Slot Receivers in the NFL


A slot is an area in a computer motherboard that can be used to install expansion cards, such as an ISA, PCI, or AGP card. Each slot is identified by a specific color and type of connector, and the number of slots on a motherboard dictates the amount of expansion space that can be added to the system.

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Slot receivers are also expected to block more than outside wide receivers and other receiver positions, as they are often lined up between and slightly behind the line of scrimmage and the offensive linemen. These receivers are short and fast, which allows them to run quick routes with the quarterback and to get open in the middle of the field more easily than wider receivers. Despite their speed, they must be able to block effectively and be strong and aggressive in coverage.

In the NFL, slot receivers are becoming more important than ever before. Offenses are increasingly running alignments with three wide receivers and two tight ends, meaning that more passes will be targeted toward the slot than in the past. Historically, these receivers were only targeted on 20 percent of passing attempts, but that figure has risen to more than 40 percent in recent seasons as more teams deploy slot receivers as part of their 3-1 receiver/back packages.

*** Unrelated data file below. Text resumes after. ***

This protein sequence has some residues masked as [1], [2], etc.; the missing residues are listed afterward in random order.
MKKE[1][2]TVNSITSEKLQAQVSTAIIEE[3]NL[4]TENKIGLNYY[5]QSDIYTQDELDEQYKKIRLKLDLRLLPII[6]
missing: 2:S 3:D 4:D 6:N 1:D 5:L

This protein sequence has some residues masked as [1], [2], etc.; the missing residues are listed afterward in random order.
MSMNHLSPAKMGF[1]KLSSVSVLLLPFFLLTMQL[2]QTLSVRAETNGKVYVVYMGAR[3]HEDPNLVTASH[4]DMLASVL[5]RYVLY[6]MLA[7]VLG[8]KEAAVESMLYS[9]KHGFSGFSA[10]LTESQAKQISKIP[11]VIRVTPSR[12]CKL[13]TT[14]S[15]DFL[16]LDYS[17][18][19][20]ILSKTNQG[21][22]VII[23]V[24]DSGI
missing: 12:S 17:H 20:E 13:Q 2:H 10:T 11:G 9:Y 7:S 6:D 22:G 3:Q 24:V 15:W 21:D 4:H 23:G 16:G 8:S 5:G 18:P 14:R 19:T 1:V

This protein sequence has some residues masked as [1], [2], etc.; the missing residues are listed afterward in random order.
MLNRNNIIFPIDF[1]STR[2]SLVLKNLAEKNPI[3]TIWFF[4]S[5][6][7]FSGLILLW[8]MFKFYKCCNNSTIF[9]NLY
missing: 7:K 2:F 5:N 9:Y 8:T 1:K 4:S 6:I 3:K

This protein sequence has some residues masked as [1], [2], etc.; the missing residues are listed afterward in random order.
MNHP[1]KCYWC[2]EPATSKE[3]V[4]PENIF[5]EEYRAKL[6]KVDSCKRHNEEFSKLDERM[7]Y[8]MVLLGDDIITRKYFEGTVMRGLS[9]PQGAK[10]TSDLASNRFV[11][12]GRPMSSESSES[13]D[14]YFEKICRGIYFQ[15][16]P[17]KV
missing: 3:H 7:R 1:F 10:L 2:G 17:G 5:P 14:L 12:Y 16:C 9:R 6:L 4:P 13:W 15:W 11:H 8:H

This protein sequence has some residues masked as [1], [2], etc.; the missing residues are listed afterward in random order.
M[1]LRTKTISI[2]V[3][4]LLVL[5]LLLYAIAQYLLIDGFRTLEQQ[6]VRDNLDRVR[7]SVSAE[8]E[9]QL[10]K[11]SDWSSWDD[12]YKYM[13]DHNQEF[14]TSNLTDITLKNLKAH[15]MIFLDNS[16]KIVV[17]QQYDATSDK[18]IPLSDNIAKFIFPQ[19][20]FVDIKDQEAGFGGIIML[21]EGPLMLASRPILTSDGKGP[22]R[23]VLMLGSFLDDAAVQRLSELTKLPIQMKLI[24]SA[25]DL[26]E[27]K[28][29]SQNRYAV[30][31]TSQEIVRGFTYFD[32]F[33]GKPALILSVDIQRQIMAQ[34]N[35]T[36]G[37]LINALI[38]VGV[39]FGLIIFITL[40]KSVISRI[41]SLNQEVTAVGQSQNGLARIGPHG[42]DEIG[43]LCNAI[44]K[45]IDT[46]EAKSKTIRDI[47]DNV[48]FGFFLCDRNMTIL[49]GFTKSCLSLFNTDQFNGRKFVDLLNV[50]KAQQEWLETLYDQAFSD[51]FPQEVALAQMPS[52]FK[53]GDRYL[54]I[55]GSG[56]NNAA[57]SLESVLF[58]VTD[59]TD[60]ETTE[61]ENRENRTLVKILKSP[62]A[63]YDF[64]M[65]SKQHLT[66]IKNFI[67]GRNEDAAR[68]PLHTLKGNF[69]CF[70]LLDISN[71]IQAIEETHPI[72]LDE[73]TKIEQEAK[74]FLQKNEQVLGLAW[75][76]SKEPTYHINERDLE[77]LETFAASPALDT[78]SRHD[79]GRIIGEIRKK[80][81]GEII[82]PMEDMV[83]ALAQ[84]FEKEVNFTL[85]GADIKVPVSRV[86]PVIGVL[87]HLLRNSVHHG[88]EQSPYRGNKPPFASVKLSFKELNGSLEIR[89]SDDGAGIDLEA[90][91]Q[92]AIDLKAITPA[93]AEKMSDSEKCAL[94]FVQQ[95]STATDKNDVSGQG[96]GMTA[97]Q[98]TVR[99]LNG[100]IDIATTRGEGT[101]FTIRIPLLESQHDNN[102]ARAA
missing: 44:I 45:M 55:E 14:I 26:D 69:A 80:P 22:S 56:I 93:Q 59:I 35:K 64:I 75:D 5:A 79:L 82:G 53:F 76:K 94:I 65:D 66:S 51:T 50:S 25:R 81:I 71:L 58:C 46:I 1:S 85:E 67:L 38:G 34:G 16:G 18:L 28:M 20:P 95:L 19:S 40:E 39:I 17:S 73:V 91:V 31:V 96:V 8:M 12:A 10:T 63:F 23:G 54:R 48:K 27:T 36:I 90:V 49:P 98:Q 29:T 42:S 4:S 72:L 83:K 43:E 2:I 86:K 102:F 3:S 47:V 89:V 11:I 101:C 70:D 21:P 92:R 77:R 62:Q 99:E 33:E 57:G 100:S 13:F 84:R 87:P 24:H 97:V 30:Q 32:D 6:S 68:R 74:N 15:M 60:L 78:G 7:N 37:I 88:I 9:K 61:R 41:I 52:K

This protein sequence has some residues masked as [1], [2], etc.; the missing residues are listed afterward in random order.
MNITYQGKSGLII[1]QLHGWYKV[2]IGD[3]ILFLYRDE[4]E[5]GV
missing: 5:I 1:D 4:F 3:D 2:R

To play a slot, a player inserts cash or, in “ticket-in, ticket-out” machines, a paper ticket with a barcode. Then, he or she presses a lever or button (either physical or virtual) to activate the reels. The reels then spin and stop to rearrange symbols, forming combinations that earn credits according to the machine’s pay table. Depending on the game, these symbols may include traditional fruit symbols, bells, stylized lucky sevens, and other icons related to the game’s theme.

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